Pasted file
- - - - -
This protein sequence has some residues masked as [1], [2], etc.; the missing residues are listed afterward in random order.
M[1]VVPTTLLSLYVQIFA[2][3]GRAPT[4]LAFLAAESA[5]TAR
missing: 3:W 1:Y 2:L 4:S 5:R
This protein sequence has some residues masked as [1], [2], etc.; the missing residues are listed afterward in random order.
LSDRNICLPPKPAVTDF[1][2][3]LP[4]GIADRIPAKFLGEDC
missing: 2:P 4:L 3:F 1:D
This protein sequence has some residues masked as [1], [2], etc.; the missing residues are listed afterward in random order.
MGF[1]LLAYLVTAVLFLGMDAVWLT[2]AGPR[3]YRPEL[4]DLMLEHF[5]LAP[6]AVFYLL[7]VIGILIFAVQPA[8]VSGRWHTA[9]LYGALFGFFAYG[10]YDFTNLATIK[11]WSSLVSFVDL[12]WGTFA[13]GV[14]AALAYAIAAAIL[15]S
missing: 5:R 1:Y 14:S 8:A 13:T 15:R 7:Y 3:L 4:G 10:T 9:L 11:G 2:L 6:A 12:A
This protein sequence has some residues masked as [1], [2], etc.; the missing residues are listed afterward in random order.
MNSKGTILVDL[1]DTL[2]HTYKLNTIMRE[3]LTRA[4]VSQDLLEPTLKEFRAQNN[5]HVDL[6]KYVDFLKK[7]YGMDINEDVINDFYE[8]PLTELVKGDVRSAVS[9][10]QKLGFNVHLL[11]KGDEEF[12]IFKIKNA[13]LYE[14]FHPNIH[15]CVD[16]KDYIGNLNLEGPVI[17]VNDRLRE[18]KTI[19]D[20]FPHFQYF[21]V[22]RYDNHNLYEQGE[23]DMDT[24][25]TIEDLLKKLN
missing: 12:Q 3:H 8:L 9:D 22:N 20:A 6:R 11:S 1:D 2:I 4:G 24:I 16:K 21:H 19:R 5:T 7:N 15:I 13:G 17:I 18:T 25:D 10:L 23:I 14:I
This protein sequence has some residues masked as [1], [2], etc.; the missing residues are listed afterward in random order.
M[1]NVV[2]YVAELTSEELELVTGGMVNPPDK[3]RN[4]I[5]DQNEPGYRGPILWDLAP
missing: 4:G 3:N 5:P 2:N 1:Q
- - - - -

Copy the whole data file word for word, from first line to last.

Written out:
This protein sequence has some residues masked as [1], [2], etc.; the missing residues are listed afterward in random order.
M[1]VVPTTLLSLYVQIFA[2][3]GRAPT[4]LAFLAAESA[5]TAR
missing: 3:W 1:Y 2:L 4:S 5:R
This protein sequence has some residues masked as [1], [2], etc.; the missing residues are listed afterward in random order.
LSDRNICLPPKPAVTDF[1][2][3]LP[4]GIADRIPAKFLGEDC
missing: 2:P 4:L 3:F 1:D
This protein sequence has some residues masked as [1], [2], etc.; the missing residues are listed afterward in random order.
MGF[1]LLAYLVTAVLFLGMDAVWLT[2]AGPR[3]YRPEL[4]DLMLEHF[5]LAP[6]AVFYLL[7]VIGILIFAVQPA[8]VSGRWHTA[9]LYGALFGFFAYG[10]YDFTNLATIK[11]WSSLVSFVDL[12]WGTFA[13]GV[14]AALAYAIAAAIL[15]S
missing: 5:R 1:Y 14:S 8:A 13:T 15:R 7:Y 3:L 4:G 10:T 9:L 11:G 2:L 6:A 12:A
This protein sequence has some residues masked as [1], [2], etc.; the missing residues are listed afterward in random order.
MNSKGTILVDL[1]DTL[2]HTYKLNTIMRE[3]LTRA[4]VSQDLLEPTLKEFRAQNN[5]HVDL[6]KYVDFLKK[7]YGMDINEDVINDFYE[8]PLTELVKGDVRSAVS[9][10]QKLGFNVHLL[11]KGDEEF[12]IFKIKNA[13]LYE[14]FHPNIH[15]CVD[16]KDYIGNLNLEGPVI[17]VNDRLRE[18]KTI[19]D[20]FPHFQYF[21]V[22]RYDNHNLYEQGE[23]DMDT[24][25]TIEDLLKKLN
missing: 12:Q 3:H 8:L 9:D 22:N 20:A 6:R 11:S 1:D 2:I 4:G 24:I 16:K 21:H 19:R 5:T 7:N 15:I 13:G 17:I 18:T 25:D 10:L 23:I 14:I
This protein sequence has some residues masked as [1], [2], etc.; the missing residues are listed afterward in random order.
M[1]NVV[2]YVAELTSEELELVTGGMVNPPDK[3]RN[4]I[5]DQNEPGYRGPILWDLAP
missing: 4:G 3:N 5:P 2:N 1:Q